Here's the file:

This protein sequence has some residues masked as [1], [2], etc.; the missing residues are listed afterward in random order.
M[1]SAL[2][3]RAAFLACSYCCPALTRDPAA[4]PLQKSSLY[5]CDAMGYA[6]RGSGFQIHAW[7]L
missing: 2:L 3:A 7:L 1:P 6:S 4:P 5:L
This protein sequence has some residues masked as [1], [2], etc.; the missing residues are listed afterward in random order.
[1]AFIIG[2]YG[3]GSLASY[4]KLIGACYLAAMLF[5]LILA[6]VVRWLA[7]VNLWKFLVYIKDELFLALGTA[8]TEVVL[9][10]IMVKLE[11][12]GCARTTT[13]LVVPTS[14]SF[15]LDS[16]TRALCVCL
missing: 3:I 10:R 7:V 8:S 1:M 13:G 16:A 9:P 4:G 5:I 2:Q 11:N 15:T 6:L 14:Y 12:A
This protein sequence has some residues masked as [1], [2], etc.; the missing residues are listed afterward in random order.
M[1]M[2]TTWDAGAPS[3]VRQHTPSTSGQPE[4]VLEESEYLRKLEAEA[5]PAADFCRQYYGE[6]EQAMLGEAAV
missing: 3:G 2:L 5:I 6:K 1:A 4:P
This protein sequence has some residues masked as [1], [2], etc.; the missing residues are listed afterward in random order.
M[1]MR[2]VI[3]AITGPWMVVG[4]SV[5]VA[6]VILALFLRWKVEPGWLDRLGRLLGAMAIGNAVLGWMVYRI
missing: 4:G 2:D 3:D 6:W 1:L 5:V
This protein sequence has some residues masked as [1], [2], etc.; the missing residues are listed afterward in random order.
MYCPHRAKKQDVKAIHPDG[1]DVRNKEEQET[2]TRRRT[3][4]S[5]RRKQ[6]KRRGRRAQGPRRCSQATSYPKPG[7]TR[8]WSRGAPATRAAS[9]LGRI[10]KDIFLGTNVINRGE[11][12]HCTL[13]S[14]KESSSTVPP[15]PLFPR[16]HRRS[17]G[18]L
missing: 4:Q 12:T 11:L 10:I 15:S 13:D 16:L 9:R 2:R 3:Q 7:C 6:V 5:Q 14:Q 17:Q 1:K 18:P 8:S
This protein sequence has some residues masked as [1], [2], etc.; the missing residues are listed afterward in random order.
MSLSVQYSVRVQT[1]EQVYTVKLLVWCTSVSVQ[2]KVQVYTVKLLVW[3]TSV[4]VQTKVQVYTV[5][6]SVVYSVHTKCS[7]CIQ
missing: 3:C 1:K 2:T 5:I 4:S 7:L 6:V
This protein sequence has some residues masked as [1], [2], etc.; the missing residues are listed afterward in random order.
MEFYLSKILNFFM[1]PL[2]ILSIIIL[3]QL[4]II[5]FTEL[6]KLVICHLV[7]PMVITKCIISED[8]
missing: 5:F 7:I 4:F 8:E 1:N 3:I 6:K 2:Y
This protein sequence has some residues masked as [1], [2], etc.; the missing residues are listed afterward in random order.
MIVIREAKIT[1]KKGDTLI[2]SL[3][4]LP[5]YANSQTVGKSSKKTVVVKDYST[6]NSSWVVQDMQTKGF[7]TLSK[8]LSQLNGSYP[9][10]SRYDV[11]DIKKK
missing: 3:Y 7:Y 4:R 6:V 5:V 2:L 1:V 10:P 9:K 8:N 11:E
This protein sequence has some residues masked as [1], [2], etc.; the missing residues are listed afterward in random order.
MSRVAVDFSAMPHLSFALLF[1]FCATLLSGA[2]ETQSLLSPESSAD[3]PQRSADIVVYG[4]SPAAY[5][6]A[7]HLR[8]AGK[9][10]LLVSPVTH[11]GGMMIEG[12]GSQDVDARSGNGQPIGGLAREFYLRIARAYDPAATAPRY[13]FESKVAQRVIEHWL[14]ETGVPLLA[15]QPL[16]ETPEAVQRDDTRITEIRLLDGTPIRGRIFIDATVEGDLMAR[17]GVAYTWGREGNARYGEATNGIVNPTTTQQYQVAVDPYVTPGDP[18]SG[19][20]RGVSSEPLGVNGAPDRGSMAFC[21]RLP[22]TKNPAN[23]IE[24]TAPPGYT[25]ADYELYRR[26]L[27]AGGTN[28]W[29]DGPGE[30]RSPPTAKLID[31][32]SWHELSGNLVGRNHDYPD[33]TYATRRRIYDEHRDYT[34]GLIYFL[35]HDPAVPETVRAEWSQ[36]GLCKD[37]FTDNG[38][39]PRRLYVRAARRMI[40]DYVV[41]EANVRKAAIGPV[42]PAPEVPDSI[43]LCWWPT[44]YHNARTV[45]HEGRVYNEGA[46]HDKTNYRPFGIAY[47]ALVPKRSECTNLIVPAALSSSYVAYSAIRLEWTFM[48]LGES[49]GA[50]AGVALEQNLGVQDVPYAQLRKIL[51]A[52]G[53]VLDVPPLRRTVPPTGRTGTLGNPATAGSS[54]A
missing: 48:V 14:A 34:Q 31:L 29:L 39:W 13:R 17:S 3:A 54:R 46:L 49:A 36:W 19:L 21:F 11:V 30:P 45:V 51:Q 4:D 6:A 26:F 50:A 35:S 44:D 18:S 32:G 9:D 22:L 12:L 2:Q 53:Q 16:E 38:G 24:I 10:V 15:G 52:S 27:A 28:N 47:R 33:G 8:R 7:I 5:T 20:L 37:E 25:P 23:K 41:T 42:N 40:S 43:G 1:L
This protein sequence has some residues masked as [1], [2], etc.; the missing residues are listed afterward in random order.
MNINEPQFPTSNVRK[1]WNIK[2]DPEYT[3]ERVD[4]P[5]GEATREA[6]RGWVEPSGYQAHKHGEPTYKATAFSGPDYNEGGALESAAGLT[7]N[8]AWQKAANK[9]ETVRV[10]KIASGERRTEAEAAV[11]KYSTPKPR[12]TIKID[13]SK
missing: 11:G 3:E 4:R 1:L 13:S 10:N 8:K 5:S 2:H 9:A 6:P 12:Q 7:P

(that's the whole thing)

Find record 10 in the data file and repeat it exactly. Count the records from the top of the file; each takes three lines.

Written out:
This protein sequence has some residues masked as [1], [2], etc.; the missing residues are listed afterward in random order.
MNINEPQFPTSNVRK[1]WNIK[2]DPEYT[3]ERVD[4]P[5]GEATREA[6]RGWVEPSGYQAHKHGEPTYKATAFSGPDYNEGGALESAAGLT[7]N[8]AWQKAANK[9]ETVRV[10]KIASGERRTEAEAAV[11]KYSTPKPR[12]TIKID[13]SK
missing: 11:G 3:E 4:R 1:L 13:S 10:N 8:K 5:S 2:H 9:A 6:P 12:Q 7:P